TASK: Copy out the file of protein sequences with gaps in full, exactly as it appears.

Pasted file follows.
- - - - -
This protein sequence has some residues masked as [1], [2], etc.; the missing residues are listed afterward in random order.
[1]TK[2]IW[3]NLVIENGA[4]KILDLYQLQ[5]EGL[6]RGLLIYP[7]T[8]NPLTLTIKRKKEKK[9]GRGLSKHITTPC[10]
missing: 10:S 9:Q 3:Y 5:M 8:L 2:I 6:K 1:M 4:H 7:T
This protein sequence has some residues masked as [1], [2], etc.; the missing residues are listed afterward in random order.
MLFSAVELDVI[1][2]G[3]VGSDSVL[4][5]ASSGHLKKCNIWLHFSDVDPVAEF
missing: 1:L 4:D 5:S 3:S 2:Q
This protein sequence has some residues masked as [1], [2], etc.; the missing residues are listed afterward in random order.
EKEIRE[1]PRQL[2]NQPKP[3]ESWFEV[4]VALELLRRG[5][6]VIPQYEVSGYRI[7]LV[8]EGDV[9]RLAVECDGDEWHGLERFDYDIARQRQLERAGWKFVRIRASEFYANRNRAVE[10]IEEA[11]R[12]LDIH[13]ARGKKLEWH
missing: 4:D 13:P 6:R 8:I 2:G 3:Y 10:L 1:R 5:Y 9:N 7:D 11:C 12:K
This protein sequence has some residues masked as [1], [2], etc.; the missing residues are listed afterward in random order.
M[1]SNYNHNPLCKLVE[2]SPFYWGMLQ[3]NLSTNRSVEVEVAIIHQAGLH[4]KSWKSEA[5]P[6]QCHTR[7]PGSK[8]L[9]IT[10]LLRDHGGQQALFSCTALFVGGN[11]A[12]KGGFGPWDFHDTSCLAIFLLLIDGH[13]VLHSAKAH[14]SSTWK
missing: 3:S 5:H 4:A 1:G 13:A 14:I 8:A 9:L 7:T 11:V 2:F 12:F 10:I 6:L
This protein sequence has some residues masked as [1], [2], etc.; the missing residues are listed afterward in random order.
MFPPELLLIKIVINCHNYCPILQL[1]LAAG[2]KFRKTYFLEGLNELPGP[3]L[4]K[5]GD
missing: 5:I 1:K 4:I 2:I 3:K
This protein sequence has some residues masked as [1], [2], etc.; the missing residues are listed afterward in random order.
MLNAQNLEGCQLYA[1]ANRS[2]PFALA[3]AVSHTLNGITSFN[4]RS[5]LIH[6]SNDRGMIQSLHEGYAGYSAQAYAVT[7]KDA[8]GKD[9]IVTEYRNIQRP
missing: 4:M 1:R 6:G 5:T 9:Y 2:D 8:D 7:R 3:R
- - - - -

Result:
This protein sequence has some residues masked as [1], [2], etc.; the missing residues are listed afterward in random order.
[1]TK[2]IW[3]NLVIENGA[4]KILDLYQLQ[5]EGL[6]RGLLIYP[7]T[8]NPLTLTIKRKKEKK[9]GRGLSKHITTPC[10]
missing: 10:S 9:Q 3:Y 5:M 8:L 2:I 6:K 1:M 4:H 7:T
This protein sequence has some residues masked as [1], [2], etc.; the missing residues are listed afterward in random order.
MLFSAVELDVI[1][2]G[3]VGSDSVL[4][5]ASSGHLKKCNIWLHFSDVDPVAEF
missing: 1:L 4:D 5:S 3:S 2:Q
This protein sequence has some residues masked as [1], [2], etc.; the missing residues are listed afterward in random order.
EKEIRE[1]PRQL[2]NQPKP[3]ESWFEV[4]VALELLRRG[5][6]VIPQYEVSGYRI[7]LV[8]EGDV[9]RLAVECDGDEWHGLERFDYDIARQRQLERAGWKFVRIRASEFYANRNRAVE[10]IEEA[11]R[12]LDIH[13]ARGKKLEWH
missing: 4:D 13:P 6:R 8:I 2:G 3:Y 10:L 1:R 5:Y 9:N 7:D 11:C 12:K
This protein sequence has some residues masked as [1], [2], etc.; the missing residues are listed afterward in random order.
M[1]SNYNHNPLCKLVE[2]SPFYWGMLQ[3]NLSTNRSVEVEVAIIHQAGLH[4]KSWKSEA[5]P[6]QCHTR[7]PGSK[8]L[9]IT[10]LLRDHGGQQALFSCTALFVGGN[11]A[12]KGGFGPWDFHDTSCLAIFLLLIDGH[13]VLHSAKAH[14]SSTWK
missing: 3:S 5:H 4:A 1:G 13:A 14:I 8:A 9:L 7:T 11:V 2:F 12:F 10:I 6:L
This protein sequence has some residues masked as [1], [2], etc.; the missing residues are listed afterward in random order.
MFPPELLLIKIVINCHNYCPILQL[1]LAAG[2]KFRKTYFLEGLNELPGP[3]L[4]K[5]GD
missing: 5:I 1:K 4:I 2:I 3:K
This protein sequence has some residues masked as [1], [2], etc.; the missing residues are listed afterward in random order.
MLNAQNLEGCQLYA[1]ANRS[2]PFALA[3]AVSHTLNGITSFN[4]RS[5]LIH[6]SNDRGMIQSLHEGYAGYSAQAYAVT[7]KDA[8]GKD[9]IVTEYRNIQRP
missing: 4:M 1:R 6:G 5:T 9:Y 2:D 8:D 7:R 3:R